Restaurants ‘Slamming’ Busy on Mother’s Day
To generate additional business for tablecloth restaurants on Mother’s Day (Sunday, May 9), TRSA sponsored a two-week social media and remarketing campaign that encouraged families to take moms to these establishments, thus fulfilling TRSA’s mission to support these linen service customers. Web analytics showed high viewership of the campaign video and TRSA member linen, uniform and facility services operators reported increased demand from restaurants for the celebration.
“We saw an uptick in restaurant business, especially restaurants that use table linen,” reported Ben Fox, Alsco sales and marketing director. “Fine dining definitely had a break-through weekend. In talking with our national customers, they were booked solid throughout the day.”
Alsco personnel in locations across the United States began working with the company’s purchasing team as early as February to ensure proper inventory and encouraged customers to place orders early. COVID-19 was a factor. “We had to be very strategic as markets started reopening and having increased demand on inventory on top of the increased demand for Mother’s Day,” Fox said. “By all signs that extra communication helped us meet the inventory needs of all of our customers for the entire weekend.”
Launched on April 28 and running through Mother’s Day, the campaign was a landmark TRSA effort to reach linen, uniform and facility services customers. “This is the most engaging video we’ve run ads for in the industry,” said Jeff Wile, owner, Infinite Laundry, Coral Springs, FL, which has placed internet campaigns for TRSA and industry operators for a decade.
The TRSA video and campaign targeted typical fine-dining customers with remarketing ads on the Google AdWords platform. A female narrator reads the video script, saying, “This Mother’s Day, give mom the gift she really wants…the gift of sitting down for a fine dining experience with delicious food surrounded by loved ones. There is nothing quite like the ambience of the white table linen experience on Mother’s Day. Call and make your reservations today!”
The video ads were shown 39,648 times on Google’s YouTube platform and 44% (17,445) of the users who received the ad watched the 30-second video to its completion. Facebook/Instagram plays hit nearly 6,000 video views with 7,969 ad impressions.
Such high-level video engagement testifies to the quality of the video content and the custom audience used to target the ads. “Most other YouTube campaigns are in the 15% to 35% range depending on length, content, audience and other factors,” Wile added. The campaign’s success was also evident by the large number of TRSA members who shared the content on their own social media channels.
Mother’s Day and the day before are the two busiest restaurant spending days of the year, according to Womply, a software and data firm that works with credit card processors to collect data for 4 million small businesses across the United States.
The day before Mother’s Day produces a restaurant industry revenue bump greater than the day itself: typically, 62% more (compared with 60%), making it the biggest day of the year overall. But the 60% increase on Mother’s Day, making it the No. 2 day of the year, is “a particularly impressive feat,” Womply says, as 17% fewer restaurants are open for business that day.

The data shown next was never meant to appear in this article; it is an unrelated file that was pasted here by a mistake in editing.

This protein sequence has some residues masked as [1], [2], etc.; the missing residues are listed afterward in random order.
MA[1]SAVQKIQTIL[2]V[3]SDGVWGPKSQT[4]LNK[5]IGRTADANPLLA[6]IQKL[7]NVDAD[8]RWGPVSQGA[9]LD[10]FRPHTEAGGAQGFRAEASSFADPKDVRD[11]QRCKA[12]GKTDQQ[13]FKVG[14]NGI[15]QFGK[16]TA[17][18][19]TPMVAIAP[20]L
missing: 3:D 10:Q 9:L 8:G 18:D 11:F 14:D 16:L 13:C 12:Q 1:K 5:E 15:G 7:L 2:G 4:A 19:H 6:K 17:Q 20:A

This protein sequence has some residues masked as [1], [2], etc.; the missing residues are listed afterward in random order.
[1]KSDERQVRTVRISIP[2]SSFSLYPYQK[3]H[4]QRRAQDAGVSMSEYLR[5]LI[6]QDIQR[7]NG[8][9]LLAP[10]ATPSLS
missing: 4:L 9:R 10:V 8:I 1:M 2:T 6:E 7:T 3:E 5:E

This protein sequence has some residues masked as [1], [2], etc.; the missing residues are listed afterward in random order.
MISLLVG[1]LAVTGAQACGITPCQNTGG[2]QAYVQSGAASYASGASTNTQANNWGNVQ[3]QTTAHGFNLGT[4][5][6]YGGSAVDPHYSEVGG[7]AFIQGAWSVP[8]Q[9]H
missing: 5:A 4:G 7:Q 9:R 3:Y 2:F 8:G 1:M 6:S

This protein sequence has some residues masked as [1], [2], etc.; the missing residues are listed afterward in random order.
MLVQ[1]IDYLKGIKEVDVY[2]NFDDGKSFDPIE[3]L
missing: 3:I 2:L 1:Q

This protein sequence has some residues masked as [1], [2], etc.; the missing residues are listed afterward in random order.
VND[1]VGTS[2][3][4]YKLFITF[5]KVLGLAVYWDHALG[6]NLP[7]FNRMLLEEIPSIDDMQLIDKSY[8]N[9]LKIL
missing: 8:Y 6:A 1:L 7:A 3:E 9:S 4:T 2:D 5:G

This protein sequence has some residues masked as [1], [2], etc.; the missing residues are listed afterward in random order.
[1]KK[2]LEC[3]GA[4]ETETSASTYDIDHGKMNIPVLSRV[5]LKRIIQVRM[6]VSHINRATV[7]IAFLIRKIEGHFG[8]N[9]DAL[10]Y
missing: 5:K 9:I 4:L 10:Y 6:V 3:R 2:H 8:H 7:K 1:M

Alsco branches began working with the company’s purchasing team as early as February to ensure proper inventory and encouraged customers to place orders early. “We had to be very strategic as markets started opening and having increased demand on inventory on top of the increased demand for Mother’s Day,” Fox said. “By all signs that extra communication helped us meet the inventory needs of all of our customers for the entire weekend.”
He added that, “No matter how much you encourage customers to order extra, sometimes even they get surprised with last-minute bookings. Our operations teams were on standby all weekend to ensure specials could be handled in a timely manner.”
Fox witnessed the phenomenon personally in Salt Lake City, home of Alsco headquarters, at Tuscany, a fine dining restaurant co-owned by former Utah Jazz All-Star Mark Eaton. “In talking with the GM, he said it was slamming all day!” Fox quipped. “Even Tuscany, who ordered more than they expected to use, had to call in Sunday morning because of last minute increased demand from guests who wanted to take Mom out to a nice dinner.”
The degree to which COVID-19 has stymied the restaurant business in various locales affected their Mother’s Day volume. In the San Francisco Bay area, there was a strong uptick in dining rooms, but with counties limiting seating to 25% to 50%, pre-pandemic levels were not reached, reported Richard Marzo, vice chair, TRSA F&B Committee. Still, customers were caught off-guard and had last-minute orders, as expected. His company, Lace House Linen Supply of Petaluma, prepared by having staff on-call and was able to handle all requests. “Ultimately, these specials were less than those we would consider normal, simply because of the capacity limitations,” he said.
Outdoor dining accommodated some of the additional business. Recently reopened fine and casual dining establishments drove much of the growth. Many of the latter “chose to remain closed during the past year because their menus did not translate well to takeout/delivery, so this was the first time in over a year for them to welcome back customers,” Marzo noted.